WH Smith Munch – A brand with fake values is a brand that is destined to fail

I was at east Midlands Airport recently and they have something of a captive market for their meal deals with both Superdrug and WH smith offering meal deals for £3.99. On the surface this looks like great value.

WH Smith is a brand that started 224 years ago in 1792 in London and has 1,351 outlets with 615 on the high street and 736 travel outlets in airports and stations. It turned over nearly £1.2 BILLION in 2015 and employs 14,500 people.

So with all of these years of experience, heritage and the sheer number of interested parties, you’d think they would understand the concept of authentic brand values. Built on this history and surviving the worst of the high street recessions they really ought to know better.

But they don’t. They have an own brand product in store called ‘Munch’ which is entirely fake.

WH Smith Munch Sandwich a brand with totally fake values
WH Smith Munch Sandwich a brand with totally fake values

Munch, which is a range of sandwiches and wraps, tells you you can ‘Grab a bite of the good stuff’. A pretty compelling proposition for food on the go. They back this up with a brand support statement that says ‘Gloriously delicious food-to-go. So irresistible everyone wants to get their paws on it! Satisfies even the wildest of appetites…’

WH Smith Munch Sandwiches with a brand statement that is totally fabricated
WH Smith Munch Sandwiches with a brand statement that is totally fabricated

But the sandwich was disgusting. I didn’t want more, I never want to eat it again, I never want to eat anything for sale in WH Smith. I didn’t even want to finish the sandwich. Eating it, made me feel ill and dirty. Eggshell in the egg mayo didn’t help and even the bread was stale and unnatural. So I had to have look at the ingredients.

This was a total shock. I was genuinely horrified with what it contained and it bore no relation to the brand values all over the packaging whatsoever.

WH Smith Munch Sandwich - The ingredients 100% horrible with an added of 18% of total shit
WH Smith Munch Sandwich – The ingredients 100% horrible with an added of 18% of total shit

Even trying to ignore the fact that claimed ingredients added up to 118% (It must be all the shit they have piled in to make it taste less natural and healthy) the list was not all all irresistible. In fact it was entirely resistible.

I won’t be eating ‘Munch’ again. I’d suspect that if this is how WH Smith run their business, they are in trouble. I’ve talked about Tesco in the past and the start of their problems being with the quality of their products, which all came true. Any brand that says one things and delivers another like Abercrombie and Fitch will be found out soon enough. WH Smith are that brand.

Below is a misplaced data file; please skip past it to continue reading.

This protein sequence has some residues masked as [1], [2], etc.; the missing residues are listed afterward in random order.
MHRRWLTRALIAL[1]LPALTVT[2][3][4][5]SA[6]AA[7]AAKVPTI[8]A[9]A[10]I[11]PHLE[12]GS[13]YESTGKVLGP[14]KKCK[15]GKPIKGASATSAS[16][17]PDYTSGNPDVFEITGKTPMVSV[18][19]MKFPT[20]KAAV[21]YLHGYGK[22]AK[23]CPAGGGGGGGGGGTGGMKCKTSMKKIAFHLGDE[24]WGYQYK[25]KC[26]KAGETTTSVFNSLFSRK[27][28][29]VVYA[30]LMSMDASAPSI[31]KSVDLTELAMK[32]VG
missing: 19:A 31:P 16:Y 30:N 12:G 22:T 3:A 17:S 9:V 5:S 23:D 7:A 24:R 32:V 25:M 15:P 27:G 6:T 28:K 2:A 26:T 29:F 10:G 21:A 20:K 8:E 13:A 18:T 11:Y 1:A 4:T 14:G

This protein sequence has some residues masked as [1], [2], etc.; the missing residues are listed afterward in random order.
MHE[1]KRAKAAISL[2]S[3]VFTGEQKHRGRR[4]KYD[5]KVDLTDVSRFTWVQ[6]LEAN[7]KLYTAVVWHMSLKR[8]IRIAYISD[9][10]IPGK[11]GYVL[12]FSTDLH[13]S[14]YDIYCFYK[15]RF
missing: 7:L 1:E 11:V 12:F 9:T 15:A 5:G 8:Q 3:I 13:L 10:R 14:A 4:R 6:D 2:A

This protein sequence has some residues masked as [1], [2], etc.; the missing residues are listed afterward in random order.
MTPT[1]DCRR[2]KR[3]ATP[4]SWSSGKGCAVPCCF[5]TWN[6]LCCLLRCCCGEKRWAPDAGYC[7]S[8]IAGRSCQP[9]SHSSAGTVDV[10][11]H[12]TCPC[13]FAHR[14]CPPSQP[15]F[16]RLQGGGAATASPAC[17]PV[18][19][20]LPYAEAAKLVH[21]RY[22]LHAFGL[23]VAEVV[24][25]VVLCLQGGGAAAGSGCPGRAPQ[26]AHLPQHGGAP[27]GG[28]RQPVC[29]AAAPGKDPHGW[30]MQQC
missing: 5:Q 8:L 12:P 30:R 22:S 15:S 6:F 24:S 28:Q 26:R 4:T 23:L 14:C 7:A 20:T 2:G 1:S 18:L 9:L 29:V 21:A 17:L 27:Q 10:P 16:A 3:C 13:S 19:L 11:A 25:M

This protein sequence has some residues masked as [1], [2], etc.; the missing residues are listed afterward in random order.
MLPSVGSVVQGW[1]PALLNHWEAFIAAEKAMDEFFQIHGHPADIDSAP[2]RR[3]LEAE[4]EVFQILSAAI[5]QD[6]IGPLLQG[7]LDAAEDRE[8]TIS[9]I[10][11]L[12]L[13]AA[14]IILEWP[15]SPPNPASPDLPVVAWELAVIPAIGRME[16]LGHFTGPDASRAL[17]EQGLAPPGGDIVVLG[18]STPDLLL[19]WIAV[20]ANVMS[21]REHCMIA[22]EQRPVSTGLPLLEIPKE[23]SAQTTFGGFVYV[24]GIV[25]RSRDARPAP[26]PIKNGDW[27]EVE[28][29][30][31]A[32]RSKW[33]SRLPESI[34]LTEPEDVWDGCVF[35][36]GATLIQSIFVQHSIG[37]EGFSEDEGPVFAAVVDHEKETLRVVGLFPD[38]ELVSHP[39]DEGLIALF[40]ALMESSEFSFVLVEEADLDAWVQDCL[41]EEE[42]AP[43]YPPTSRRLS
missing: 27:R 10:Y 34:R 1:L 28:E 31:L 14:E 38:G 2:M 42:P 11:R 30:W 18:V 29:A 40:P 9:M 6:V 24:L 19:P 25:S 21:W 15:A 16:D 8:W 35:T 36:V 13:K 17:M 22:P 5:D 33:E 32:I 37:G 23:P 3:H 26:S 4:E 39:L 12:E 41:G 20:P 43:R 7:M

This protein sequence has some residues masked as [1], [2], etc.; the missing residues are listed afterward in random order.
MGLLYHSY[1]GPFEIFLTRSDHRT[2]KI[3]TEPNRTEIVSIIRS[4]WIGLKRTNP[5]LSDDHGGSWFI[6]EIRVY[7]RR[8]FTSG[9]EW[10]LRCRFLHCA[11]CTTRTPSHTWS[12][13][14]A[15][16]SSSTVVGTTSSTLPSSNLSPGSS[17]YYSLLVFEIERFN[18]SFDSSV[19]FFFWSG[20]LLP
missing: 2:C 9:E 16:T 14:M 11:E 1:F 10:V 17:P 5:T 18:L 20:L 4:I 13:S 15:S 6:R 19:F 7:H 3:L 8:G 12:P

I’m no whistle blower, but if I had any money invested in WH Smith, I’d get it out fast. This is a brand heading for the gutter.

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Waterstones v. Waterstones.com – I know the difference

I just went out to buy two copies of a book for my wife and her Mum and have learnt a lot about online/offline pricing in my little jaunt around the city.

Firstly there are only two real places you can buy a new book (other than the discount end of line retailers) and that is at Waterstones or WH Smith – who are a retailer of sorts.

Before I went out, I looked on Amazon for  target price. £7.49. Now that sounds like good value to me. £5.50 off list price but none in stock and my customers want this book NOW!

The Clean and Lean Diet 14 Days to Your Best-ever Body from Amazon.co.uk
The Clean and Lean Diet 14 Days to Your Best-ever Body from Amazon.co.uk

So it was off to WH Smith, the confused retailer that seems to have ‘buy one get one half price’ on almost everything. Isn’t that what Thresher did before they went bust too? Well, they had the book in stock, but only one of them, so the deal wasn’t that effective. They had a price of £8.44 online. If I had managed to buy the two of them in the store each book would have cost £9.75, so not far off a decent price.

The Clean and Lean Diet 14 Days to Your Best-ever Body - from WHSmith.co.uk
The Clean and Lean Diet 14 Days to Your Best-ever Body - from WHSmith.co.uk

And then onto Waterstones. The only decent sized book store in Nottingham. I was greeted by a friendly young man as I entered and asked him where on the four floors I would find this book. He confirmed they had five in stock at the full price of £12.99 on the third floor.

So I asked the kller questions.

Why could I buy the same book from them online for much less?

The Clean and Lean Diet 14 Days to Your Best ever Body from Waterstones.com
The Clean and Lean Diet 14 Days to Your Best ever Body from Waterstones.com

The answer?

Apparently, and I quote “Because they’re on the Internet, they don’t have the overheads we do.”

Oh, that’s it then, they’re not part of the same group or anything simple, or even based on exactly the same central distribution depot.

I wrote a piece a few weeks ago saying that their new logo was a bit silly and pointless, but did give them the get out clause that a new logo can be worthwhile if it marks a change in behaviour.

You judge for yourself whether this traditional retailer is behaving any different now it has an online presence, or if it is still making the same mistakes as Borders and all the other smaller book stores that have folded before them.

If you offer the same price online and offline (like Tesco and Asda and Sainsbury’s and everyone else with any retailing skill does) you may find that people still buy from your stores rather than looking at you as a showroom or a place of last resort.